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Perl Monk, Perl Meditation

perl's forte

by kiat (Vicar)
on Mar 19, 2004 at 01:10 UTC ( #337857=perlmeditation: print w/replies, xml ) Need Help??

Hi monks,

I would like to hear your views on what perl's real forte is. In the arena of CGI, it seems PHP has now become more popular than perl for newbies and even veteran coders.

If people are looking for speed, they tend to use C or Java for their applications.

Does perl have a distinct advantage in any particular programming task? Or is it more a case of experience in a particular language?

Replies are listed 'Best First'.
Re: perl's forte
by nothingmuch (Priest) on Mar 19, 2004 at 02:04 UTC
    I've been holding this in for quite some time, but here goes.

    Every once in a while I read a flame war because of a thread like this, and It's becomming hard to follow.

    In general, there is one rule of thumb - if you like it, you're probably going to use it.

    At the bottom line, my opinion is that the forte is with the programmer's ability to understand the language, and use it well. If Perl's freedom gets to you, making you write sloppy code, maybe you should switch to Java. If you think C is too tedious for getting a job done, Perl sounds like the way to go. There are countless arguments such as these two, and all are legitimate.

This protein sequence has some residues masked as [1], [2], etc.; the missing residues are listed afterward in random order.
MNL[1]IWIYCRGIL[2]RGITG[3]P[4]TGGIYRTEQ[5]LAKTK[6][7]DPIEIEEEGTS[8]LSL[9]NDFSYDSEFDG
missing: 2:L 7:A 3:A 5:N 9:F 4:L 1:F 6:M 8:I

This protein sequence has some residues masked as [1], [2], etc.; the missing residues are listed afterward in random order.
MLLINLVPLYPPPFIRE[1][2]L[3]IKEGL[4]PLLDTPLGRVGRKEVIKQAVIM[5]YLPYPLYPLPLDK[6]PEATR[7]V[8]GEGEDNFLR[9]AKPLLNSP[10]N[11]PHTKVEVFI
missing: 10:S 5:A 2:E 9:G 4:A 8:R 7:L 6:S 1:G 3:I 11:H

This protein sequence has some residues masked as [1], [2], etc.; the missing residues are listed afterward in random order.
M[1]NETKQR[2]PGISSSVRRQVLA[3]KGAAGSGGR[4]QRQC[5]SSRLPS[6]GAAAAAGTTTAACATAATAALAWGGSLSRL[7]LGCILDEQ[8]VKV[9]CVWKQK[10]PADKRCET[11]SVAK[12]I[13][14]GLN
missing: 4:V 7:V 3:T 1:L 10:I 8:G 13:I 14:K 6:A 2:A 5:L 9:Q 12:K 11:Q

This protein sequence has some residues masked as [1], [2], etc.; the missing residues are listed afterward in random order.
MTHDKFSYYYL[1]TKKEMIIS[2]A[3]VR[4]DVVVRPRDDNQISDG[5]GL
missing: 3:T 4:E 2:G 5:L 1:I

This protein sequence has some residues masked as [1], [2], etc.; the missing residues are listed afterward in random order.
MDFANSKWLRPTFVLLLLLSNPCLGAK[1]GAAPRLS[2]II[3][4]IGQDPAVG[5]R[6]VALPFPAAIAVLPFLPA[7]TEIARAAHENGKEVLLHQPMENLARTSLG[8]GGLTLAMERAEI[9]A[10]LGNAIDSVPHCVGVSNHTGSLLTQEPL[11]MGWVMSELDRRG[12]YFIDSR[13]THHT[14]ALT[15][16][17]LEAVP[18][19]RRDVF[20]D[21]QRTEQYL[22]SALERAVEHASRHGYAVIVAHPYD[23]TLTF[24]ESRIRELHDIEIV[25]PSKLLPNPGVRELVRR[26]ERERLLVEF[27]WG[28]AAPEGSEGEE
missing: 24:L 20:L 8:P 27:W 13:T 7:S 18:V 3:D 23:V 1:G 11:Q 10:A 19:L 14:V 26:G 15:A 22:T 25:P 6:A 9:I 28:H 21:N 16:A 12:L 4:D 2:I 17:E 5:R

My two cents is that you should just try the language, and see what it does to you. Perl is very nice in that it keeps many surprises hidden for you, and you grow into it. I prefer it for nearly any task and scenario. But this is because I find that it is the least limiting and time consuming for my style, and what I've had to do so far.

    I don't think you'll have an easier time making up your mind about it by asking.

    Update: . o O ( Why is the root node being downvoted? I think it's a perfectly legimate question. It's just that we get it often. If that's the reason, maybe you should point kiat to the Super Search page, or even to actual nodes. )

    zz zZ Z Z #!perl
      Thanks, nothingmuch!

      I've been pretty much puzzled why I get downvoted for genuinely wanting to seek views on something that I'm interested in or for asking questions that appear silly to some but are stumbling blocks to me.